• President is, in real life, a westernized version of the Japanese game Daifugōnote , and is obviously called the latter in the Japanese version of the game. You could argue that Daifugō and President are the same game at the core, but here the available rule variants are based on the common Japanese rules of Daifugō instead of the western ones seen in President, so the name "Daifugō" would've described it more accurately.
    • To help non-Japanese players, Shōgi includes an option to play with pieces that have Latin letters on them.
  • Falling Blocks: 6-Ball Puzzle, a port of the Castle Clearout minigame from Mario Party 9.
  • Flipping the Table: Several games in 51 Worldwide Classics support motion detection when played on tabletop mode, allowing particularly angry players to do this. The game resets the pieces back in place, though.
  • Harder Than Hard: 51 Worldwide Classics adds two more difficulty levels for the AI, those being Amazing and Impossible.
  • Hot Potato: Soda Shake is a variant of this: the players have to shake a bottle and hope it doesn't blow up on their turn in order to win.
  • Implied Love Interest: 51 Worldwide Classics features a large number of tutorial skits that feature a man, a woman, a little boy, and a little girl. Naturally, this makes them resemble a family. However, they're never actually stated to be related, and while the man and the woman share some flirty dialogue, they're never confirmed to be a couple or the parents of the children, leaving their relationship ambiguous.
  • The Last of These Is Not Like the Others: The final game in 51 Worldwide Classics' list isn't a board game, card game, or toy, but rather a piano app.
  • Lost in Translation: The reason why the physics in the DS version of Billiards feel off – such as the balls' bounciness or the fact that they don't rotate when moving – is because, despite what the rules state, those actually aren't balls. In the Japanese versions, the game is called Ohajiki Billiards, referring to a Japanese toy similar to a disc or flat marblenote , which was changed because Western players wouldn't be familiar with the term. This explains some of the other discrepancies, such as why cues aren't used.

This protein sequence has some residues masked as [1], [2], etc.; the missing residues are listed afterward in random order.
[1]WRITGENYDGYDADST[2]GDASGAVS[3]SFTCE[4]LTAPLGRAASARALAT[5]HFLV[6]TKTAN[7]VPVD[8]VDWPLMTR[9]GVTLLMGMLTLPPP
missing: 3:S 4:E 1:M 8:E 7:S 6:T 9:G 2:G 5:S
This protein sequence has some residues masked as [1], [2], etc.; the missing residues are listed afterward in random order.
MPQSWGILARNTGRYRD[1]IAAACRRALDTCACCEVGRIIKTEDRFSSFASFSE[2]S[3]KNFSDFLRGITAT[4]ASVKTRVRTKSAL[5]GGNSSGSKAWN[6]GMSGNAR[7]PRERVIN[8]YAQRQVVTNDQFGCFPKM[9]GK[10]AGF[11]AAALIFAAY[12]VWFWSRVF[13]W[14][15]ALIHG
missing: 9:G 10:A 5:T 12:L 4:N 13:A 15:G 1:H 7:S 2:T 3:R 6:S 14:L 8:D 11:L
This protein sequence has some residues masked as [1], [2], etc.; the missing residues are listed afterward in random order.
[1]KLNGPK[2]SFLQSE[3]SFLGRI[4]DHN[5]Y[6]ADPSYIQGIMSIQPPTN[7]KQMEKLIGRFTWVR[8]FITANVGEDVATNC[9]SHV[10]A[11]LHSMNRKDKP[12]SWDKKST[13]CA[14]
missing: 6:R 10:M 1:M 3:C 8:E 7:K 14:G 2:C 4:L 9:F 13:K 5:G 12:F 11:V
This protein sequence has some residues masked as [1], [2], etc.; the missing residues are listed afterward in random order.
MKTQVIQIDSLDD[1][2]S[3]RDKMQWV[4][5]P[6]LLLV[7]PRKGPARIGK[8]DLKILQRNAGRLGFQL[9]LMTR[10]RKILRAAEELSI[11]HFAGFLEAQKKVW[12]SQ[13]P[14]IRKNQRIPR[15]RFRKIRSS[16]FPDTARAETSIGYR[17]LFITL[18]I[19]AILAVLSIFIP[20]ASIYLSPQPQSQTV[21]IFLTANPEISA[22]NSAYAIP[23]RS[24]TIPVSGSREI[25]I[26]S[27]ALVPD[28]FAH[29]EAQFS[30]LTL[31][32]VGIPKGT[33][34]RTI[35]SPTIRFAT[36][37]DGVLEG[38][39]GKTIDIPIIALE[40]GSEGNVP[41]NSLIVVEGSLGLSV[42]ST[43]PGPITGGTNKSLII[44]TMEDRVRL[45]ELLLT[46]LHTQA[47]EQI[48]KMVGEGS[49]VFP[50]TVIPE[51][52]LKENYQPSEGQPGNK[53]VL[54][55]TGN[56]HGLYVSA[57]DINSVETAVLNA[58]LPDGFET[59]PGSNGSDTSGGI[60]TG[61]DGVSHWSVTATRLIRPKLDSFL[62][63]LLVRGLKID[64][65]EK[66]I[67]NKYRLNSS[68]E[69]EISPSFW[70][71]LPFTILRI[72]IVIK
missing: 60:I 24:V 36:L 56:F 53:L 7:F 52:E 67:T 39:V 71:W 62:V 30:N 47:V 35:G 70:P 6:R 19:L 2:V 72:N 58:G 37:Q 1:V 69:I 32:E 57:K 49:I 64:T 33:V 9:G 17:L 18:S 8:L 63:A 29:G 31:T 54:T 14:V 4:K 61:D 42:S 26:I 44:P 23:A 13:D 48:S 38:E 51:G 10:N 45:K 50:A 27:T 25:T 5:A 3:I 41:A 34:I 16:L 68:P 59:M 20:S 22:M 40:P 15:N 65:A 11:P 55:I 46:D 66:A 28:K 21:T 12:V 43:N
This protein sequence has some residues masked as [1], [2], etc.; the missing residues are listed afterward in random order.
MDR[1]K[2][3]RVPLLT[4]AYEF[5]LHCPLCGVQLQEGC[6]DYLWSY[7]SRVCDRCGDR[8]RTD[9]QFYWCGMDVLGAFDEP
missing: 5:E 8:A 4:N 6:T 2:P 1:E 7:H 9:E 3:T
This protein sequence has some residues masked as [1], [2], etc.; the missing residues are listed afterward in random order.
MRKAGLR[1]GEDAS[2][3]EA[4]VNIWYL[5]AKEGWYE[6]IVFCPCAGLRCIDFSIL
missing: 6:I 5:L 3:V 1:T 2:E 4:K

• Luck-Based Mission: Several games come down to luck. For this reason, none of these have any difficulty settings for the AI and, in the case of 51 Worldwide Classics, there is only one medal for winning against the AI instead of the typical four.
    • Old Maid is played entirely by taking a random card out of the opponent's hand, and hoping it matches another card in your hand. This ease of play explains why it's the first minigame played in Stamp mode.
    • Bozu Mekuri. There are two piles of face-down cards; pick one, grab the top card, and act accordingly. The player with the most cards at the end wins.
    • Sugoroku. Roll the dice and advance, the player who reaches the goal first wins. Occasionally, a player will have to choose a card to decide who gets a punishment, but these cards are face down and have an equal chance for all players, so no strategy is involved.
    • Pig's Tail. Choose a face-down card from the ring, and hope it's not the same suit as the previous one. There is a little bit of strategy when it comes to playing the penalty cards, but not enough to affect the result of the game.